I hope that wasn’t too scary of an introduction! I loved Daring Greatly, and believe it is relevant for everyone. It is all about what it means to be human, and the ways we can experience deeper connection in life, through bravery and vulnerability. In her book, Brown talks about how issues of shame and worthiness play out in the arenas of work, leadership, and family life. I especially loved the last chapter, on parenting with wholeheartedness. The following passage sums it up beautifully, particularly the last sentence:
Somewhere buried deep inside our hopes and fears for our children is the terrifying truth that there is no such thing as perfect parenting and there are no guarantees. From debates about attachment parenting and how much better they parent in Europe to disparagement of “tiger moms” and helicopter parents, the heated discussions that occupy much of the national parenting conversation conveniently distract us from this important and difficult truth: Who we are and how we engage with the world are much stronger predictors of how our children will do than what we know about parenting.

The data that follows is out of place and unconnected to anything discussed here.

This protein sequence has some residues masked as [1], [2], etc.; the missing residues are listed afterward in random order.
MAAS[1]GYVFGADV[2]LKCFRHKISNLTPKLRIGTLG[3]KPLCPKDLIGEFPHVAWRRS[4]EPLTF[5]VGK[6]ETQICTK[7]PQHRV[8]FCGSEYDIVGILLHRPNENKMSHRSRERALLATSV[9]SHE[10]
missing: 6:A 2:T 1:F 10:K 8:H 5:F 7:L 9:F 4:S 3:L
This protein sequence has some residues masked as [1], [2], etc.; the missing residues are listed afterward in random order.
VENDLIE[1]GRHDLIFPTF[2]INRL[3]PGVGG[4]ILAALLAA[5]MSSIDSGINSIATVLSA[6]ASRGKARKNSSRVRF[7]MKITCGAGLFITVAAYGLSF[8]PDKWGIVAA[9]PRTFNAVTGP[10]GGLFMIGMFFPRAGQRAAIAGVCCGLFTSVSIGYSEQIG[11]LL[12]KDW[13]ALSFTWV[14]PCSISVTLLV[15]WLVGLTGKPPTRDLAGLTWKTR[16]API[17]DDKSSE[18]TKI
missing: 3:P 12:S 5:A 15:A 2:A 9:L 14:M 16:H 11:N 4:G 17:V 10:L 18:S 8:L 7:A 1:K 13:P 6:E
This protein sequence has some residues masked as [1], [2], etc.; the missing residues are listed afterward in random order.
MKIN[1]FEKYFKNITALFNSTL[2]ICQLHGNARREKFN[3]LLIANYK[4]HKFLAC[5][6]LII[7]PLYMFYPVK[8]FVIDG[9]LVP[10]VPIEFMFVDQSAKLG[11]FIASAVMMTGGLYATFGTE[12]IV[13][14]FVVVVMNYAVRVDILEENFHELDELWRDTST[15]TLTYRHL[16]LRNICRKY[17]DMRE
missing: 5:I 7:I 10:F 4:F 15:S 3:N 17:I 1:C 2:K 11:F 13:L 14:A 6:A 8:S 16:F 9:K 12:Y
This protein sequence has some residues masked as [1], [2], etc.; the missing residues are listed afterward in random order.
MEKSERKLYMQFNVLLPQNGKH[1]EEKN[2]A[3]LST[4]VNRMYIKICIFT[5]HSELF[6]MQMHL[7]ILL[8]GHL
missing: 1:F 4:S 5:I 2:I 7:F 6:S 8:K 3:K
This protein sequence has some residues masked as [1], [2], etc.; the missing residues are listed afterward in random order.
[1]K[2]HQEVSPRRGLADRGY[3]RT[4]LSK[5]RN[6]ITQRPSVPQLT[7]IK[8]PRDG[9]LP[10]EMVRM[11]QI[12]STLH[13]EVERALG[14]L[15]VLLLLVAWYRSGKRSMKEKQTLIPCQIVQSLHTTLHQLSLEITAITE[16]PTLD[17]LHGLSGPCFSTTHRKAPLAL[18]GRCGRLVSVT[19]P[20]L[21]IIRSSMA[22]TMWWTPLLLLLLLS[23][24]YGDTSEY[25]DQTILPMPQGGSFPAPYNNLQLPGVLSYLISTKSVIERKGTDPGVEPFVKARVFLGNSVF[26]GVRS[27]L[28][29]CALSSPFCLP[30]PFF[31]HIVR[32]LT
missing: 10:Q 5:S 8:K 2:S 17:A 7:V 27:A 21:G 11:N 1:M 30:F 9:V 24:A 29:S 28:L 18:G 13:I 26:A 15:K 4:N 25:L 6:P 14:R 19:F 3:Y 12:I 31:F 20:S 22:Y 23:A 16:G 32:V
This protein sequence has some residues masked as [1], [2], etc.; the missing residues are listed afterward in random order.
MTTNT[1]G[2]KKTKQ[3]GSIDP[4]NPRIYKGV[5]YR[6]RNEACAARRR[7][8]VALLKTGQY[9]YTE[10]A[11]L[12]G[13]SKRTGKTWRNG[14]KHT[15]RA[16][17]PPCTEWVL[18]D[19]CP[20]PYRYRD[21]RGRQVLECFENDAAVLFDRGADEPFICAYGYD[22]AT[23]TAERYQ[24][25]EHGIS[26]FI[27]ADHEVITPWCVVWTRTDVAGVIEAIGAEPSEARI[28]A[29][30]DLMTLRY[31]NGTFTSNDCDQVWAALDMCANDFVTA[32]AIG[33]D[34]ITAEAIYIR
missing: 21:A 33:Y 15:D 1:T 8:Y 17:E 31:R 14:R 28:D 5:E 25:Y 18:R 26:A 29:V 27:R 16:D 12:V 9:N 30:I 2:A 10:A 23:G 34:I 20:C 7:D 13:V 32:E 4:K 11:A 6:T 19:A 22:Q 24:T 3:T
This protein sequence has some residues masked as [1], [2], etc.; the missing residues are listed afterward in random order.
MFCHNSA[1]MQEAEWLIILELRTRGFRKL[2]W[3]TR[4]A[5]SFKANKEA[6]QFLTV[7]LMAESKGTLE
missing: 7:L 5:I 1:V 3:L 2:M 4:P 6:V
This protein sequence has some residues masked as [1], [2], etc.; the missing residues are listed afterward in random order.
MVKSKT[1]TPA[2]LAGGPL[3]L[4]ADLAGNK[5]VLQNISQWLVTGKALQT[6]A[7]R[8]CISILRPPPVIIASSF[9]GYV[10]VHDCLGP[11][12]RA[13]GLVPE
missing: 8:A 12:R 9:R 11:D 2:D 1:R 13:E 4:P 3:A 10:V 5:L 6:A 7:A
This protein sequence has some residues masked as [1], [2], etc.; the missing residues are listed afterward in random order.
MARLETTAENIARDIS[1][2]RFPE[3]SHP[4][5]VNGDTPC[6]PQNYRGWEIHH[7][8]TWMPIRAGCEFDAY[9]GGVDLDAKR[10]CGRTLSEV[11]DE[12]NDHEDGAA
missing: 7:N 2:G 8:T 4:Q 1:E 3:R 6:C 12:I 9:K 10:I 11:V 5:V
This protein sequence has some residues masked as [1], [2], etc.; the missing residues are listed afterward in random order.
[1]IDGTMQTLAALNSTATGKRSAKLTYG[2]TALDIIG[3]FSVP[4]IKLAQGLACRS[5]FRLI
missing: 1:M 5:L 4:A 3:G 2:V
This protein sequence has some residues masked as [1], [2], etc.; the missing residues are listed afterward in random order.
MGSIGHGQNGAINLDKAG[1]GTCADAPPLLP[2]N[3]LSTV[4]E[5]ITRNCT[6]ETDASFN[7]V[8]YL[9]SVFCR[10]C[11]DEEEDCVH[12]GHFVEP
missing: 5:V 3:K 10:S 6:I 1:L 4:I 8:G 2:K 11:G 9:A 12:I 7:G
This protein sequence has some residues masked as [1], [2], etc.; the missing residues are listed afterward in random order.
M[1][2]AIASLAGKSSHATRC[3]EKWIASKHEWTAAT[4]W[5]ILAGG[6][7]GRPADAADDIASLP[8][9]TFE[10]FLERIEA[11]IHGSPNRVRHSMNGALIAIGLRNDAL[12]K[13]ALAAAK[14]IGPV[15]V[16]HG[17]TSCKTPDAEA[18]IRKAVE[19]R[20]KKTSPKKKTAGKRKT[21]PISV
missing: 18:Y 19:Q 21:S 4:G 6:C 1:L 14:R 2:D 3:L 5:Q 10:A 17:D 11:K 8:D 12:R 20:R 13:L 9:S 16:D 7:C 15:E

There is of course so much in this book that I just can’t go into here, but I believe it’s relevant for everyone. Does the thought of vulnerability scare you? You are not alone. I am so thankful that Brene wrote her book. I wish we could have a huge, collective book club about it, because I think these conversations are critical during a time when people are feeling increasingly fearful, unsettled and disconnected. There are some great discussions happening related to this book at BlogHer. What do you think about talking about shame? What does the phrase “Daring Greatly” mean to you?
Disclosure: This is a paid review from BlogHer, but everything I’ve written is wholeheartedly my own opinion.